• What kinds of jobs will be available to me after I graduate?

    The tableau of job openings is dynamic and fluid. You never know what kinds of jobs will open up and when this will happen. This being said, there are a few different categories of jobs that music alumni tend to apply for. These include the following:

    • Performance. Whether you’re working as a studio musician, playing with an orchestra, or touring, many music alumni love to perform more than anything else.
    • Teaching. A wide variety of teaching jobs are available, from offering private lessons in a studio to working in primary and secondary education to finding employment at a music-related camp.
    • Administration. Many music alumni are passionate about arts administration. If you like working behind the scenes, arts administration may be the path for you. Institutions are the backbone of most performances, and these entities cannot function without administrative oversight.
    • Higher Education. Many music majors pursue master’s degrees or doctorates. If you desire more time to work on your craft under the umbrella of expertise that academic provides, pursuing a terminal degree may be the way to go.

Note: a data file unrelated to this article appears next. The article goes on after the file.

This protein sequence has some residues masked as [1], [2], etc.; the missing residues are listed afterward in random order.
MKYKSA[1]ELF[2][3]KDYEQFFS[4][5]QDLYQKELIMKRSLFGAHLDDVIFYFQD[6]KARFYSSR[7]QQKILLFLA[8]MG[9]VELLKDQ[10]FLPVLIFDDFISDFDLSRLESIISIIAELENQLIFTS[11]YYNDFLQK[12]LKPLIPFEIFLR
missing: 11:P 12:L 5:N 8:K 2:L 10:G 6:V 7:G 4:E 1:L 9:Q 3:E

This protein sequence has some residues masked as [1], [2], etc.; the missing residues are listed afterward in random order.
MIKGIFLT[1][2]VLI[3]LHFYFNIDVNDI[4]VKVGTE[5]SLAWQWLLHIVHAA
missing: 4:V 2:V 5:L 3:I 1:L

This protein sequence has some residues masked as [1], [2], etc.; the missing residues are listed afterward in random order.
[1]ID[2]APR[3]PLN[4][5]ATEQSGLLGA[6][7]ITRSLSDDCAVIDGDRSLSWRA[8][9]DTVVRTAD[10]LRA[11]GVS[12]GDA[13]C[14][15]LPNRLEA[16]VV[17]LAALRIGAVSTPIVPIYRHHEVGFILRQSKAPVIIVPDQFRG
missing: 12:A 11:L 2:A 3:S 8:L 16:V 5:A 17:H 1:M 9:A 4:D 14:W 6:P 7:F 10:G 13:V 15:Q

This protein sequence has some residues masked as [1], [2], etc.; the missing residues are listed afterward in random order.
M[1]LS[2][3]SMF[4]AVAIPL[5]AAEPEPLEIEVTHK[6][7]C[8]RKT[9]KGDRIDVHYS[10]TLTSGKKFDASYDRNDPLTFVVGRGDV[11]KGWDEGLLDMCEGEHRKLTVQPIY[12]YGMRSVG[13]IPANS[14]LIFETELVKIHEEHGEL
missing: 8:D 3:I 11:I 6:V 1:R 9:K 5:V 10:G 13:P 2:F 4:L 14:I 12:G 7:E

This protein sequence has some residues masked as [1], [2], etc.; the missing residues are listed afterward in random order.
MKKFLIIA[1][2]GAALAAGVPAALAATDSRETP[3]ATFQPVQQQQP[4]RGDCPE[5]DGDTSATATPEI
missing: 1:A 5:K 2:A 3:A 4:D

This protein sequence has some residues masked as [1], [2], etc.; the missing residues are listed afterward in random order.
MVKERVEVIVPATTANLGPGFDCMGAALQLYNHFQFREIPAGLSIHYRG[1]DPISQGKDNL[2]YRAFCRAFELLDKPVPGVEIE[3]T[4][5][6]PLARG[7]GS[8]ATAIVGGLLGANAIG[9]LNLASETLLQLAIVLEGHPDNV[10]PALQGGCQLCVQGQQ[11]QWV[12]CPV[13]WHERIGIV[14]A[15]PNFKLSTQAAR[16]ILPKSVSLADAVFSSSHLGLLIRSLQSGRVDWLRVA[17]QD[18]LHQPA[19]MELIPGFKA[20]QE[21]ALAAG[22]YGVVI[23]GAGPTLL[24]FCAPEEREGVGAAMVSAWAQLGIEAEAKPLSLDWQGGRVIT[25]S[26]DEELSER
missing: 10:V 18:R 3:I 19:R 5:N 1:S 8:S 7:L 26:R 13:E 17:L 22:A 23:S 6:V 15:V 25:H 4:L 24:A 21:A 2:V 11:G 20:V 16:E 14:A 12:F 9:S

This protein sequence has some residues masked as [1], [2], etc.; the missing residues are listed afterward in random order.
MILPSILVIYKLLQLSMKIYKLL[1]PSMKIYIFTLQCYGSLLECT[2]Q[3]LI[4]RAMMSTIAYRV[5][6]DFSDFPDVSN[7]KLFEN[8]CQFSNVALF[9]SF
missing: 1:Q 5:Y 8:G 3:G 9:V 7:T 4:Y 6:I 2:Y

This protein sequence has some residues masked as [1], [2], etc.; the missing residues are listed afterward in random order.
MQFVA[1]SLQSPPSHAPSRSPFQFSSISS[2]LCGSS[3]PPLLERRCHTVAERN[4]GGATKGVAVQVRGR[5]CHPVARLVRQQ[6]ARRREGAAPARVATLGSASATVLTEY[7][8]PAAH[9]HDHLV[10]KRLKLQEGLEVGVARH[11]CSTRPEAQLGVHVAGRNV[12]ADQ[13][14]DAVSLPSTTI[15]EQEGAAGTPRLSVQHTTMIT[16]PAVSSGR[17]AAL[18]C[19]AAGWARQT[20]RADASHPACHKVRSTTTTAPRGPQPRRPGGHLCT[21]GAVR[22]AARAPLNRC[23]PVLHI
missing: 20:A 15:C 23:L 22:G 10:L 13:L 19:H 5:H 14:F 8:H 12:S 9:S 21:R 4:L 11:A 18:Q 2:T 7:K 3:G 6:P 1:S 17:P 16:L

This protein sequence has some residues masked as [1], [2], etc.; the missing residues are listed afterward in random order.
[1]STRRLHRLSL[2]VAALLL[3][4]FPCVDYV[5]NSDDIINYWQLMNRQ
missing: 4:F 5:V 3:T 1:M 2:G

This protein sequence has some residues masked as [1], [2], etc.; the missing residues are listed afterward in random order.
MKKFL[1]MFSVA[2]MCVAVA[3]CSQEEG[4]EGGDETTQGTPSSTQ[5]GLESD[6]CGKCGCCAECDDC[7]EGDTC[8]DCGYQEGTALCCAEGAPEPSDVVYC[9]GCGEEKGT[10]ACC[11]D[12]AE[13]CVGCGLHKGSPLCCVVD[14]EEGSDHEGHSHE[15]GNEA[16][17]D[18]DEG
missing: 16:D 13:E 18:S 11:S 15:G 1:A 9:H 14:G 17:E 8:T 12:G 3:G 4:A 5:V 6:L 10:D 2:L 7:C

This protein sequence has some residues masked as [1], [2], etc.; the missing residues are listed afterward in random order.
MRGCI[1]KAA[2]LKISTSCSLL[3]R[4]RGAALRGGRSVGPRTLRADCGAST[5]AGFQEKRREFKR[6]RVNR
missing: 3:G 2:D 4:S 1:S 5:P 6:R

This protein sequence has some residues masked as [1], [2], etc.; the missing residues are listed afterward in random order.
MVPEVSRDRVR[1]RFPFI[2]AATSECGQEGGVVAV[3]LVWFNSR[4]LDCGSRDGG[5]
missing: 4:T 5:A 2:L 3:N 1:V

• What are some job audition tips for music students?

    Another unique aspect of music, of course, is that many opportunities will ask you to audition or provide a recording of your performance. Faculty mentors can help you prepare for an audition. If the employer requires a video recording of a performance instead, your school may be able to connect you with video technology and space with the right kind of acoustics. As you already know, an audition is a first impression that can make or break you as a candidate. It’s important to consider every aspect of the audition—from your repertoire to your approach to the music to your outfit to your practice space. Prepare your audition just as you would edit and painstakingly proofread a résumé.

  • Where can I learn more about career opportunities after I graduate with a composition or other music degree?

    The career center at your college is invested in helping each student and graduate find the job openings that will move them towards the next steps in their career. Arriving at the career center with your résumé, a list of keywords or job interests, and any other background information can help the career counselor speed up your job hunt. At the University of Miami, the Toppel Career Center is available year-round to assist students and graduates with their job search. No matter what path you wish to pursue, your university career center is ready to help you find the right opportunity.